The Korea Disease Control and Prevention Agency is monitoring and investigating AEFIs to assess any unexpected health problems due to COVID-19 vaccinations. We note that all findings in this paper are from the first few preliminary months of the national vaccination program. It is important for healthcare providers to report AEFIs and participate in epidemiological investigations to support operational decisions around the vaccine roll-out.

Notes

Ethics Approval

Given the current activity was conducted and authorized by the public health authority; and the purpose was to disseminate information to the public, the current study was exempted by the ethical board review.

Conflicts of Interest

The authors have no conflicts of interest to declare.

Funding

None.

Availability of Data

The data used in this study is protected under the Personal Information Protection Act.

Authors’ Contributions

Conceptualization: HO, YKL; Data curation: EKK, YL, EL, TEK; Formal analysis: IH, HO; Investigation: YL, TEK, EL, EKK, HO; Methodology: HO, IH, YKL; Validation: YKL; Writing–original draft: HO, YKL; Writing–review & editing: all authors.

Additional Contributions

We thank the relevant ministries, including the Ministry of Interior and Safety; cities and provinces, medical staffs in health centers, and medical facilities for their effort in responding to the vaccine safety monitoring.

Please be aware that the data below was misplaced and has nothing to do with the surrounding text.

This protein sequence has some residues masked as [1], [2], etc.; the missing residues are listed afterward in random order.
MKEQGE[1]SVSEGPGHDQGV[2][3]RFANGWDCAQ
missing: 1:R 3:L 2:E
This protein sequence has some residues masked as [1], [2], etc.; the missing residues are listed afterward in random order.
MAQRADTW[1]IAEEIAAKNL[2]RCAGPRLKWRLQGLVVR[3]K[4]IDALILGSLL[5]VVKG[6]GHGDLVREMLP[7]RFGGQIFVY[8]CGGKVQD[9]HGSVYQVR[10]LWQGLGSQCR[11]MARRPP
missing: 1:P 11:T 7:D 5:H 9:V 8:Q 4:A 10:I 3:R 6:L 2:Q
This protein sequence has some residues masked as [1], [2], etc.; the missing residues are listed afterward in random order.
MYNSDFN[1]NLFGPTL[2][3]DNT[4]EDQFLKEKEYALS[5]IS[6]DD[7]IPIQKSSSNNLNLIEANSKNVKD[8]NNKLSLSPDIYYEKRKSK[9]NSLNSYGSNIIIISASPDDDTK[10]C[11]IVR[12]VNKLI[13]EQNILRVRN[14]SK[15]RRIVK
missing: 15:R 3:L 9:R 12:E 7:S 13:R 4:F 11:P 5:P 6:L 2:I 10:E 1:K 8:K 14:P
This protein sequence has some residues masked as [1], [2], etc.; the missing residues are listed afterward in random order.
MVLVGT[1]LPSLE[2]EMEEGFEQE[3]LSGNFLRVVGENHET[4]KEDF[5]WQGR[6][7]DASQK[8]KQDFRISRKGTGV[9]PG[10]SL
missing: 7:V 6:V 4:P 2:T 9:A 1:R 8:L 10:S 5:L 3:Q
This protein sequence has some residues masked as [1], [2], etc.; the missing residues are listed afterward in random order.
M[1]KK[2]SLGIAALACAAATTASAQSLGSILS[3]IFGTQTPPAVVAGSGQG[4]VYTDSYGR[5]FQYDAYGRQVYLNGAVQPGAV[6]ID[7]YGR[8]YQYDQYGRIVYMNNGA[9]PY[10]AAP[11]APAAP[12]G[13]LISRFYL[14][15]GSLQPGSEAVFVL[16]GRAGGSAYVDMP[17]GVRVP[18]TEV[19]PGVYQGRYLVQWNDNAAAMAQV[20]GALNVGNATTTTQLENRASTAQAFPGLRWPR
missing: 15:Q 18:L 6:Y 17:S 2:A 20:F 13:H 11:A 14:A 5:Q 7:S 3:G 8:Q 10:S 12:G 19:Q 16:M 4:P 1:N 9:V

Figure 1.

Doses administered and the reported rates of adverse events per week, February 26 to April 30, 2021.

We added the first 2 days of vaccination campaign (February 26–February 27, 2021) to the first week. Similarly, the very last week of this paper included only 6 days (April 25–30, 2021). As the last week of this paper will be a slight undercount as more data may be reported in the coming days, the very right bar is indicated in a light color. COVID-19, coronavirus disease 2019.
j-phrp-2021-0157f1.jpg
Figure 2.
(A) Frequent symptoms and signs of adverse events following AstraZeneca coronavirus disease 2019 (COVID-19) vaccination. (B) Frequent symptoms and signs of adverse events following Pfizer-BioNTech COVID-19 vaccination.
j-phrp-2021-0157f2.jpg
Figure 3.
Reported adverse event rates following coronavirus disease 2019 (COVID-19) vaccination by age group.
j-phrp-2021-0157f3.jpg
Table 1.
Reports of adverse events following COVID-19 vaccination, by recipients’ sex, age group, and type of vaccine: Republic of Korea, February 26, 2021 to April 30, 2021 (as of May 1, 2021)
Variable Vaccination doses (n=3,586,814) Adverse events reporteda) (%) (n=16,196)
p-valued)
Non-serious adverse eventsb) (n=15,658) Serious adverse eventsc)
Death (n=73) Anaphylaxis (n=173) Others (n=292)
Sex <0.001
 Male 1,307,450 (36.5) 2,968 (19.0) 38 (52.1) 30 (17.3) 97 (33.2)
 Female 2,279,364 (63.5) 12,690 (81.0) 35 (47.9) 143 (82.7) 195 (66.8)
Age (y) <0.001
 18–29 180,115 (5.0) 5,198 (33.2) 1 (1.4) 35 (20.2) 33 (11.3)
 30–49 698,354 (19.5) 5,583 (35.7) 1 (1.4) 88 (50.9) 75 (25.7)
 50–74 939,634 (26.2) 3,499 (22.3) 15 (20.5) 31 (17.9) 80 (27.4)
 ≥75 1,768,711 (49.3) 1,378 (8.8) 56 (76.7) 19 (11.0) 104 (35.6)
AstraZeneca vaccine NA
 1st dose 1,807,921 (50.4) 13,585 (86.8) 44 (60.3) 139 (80.3) 200 (68.5)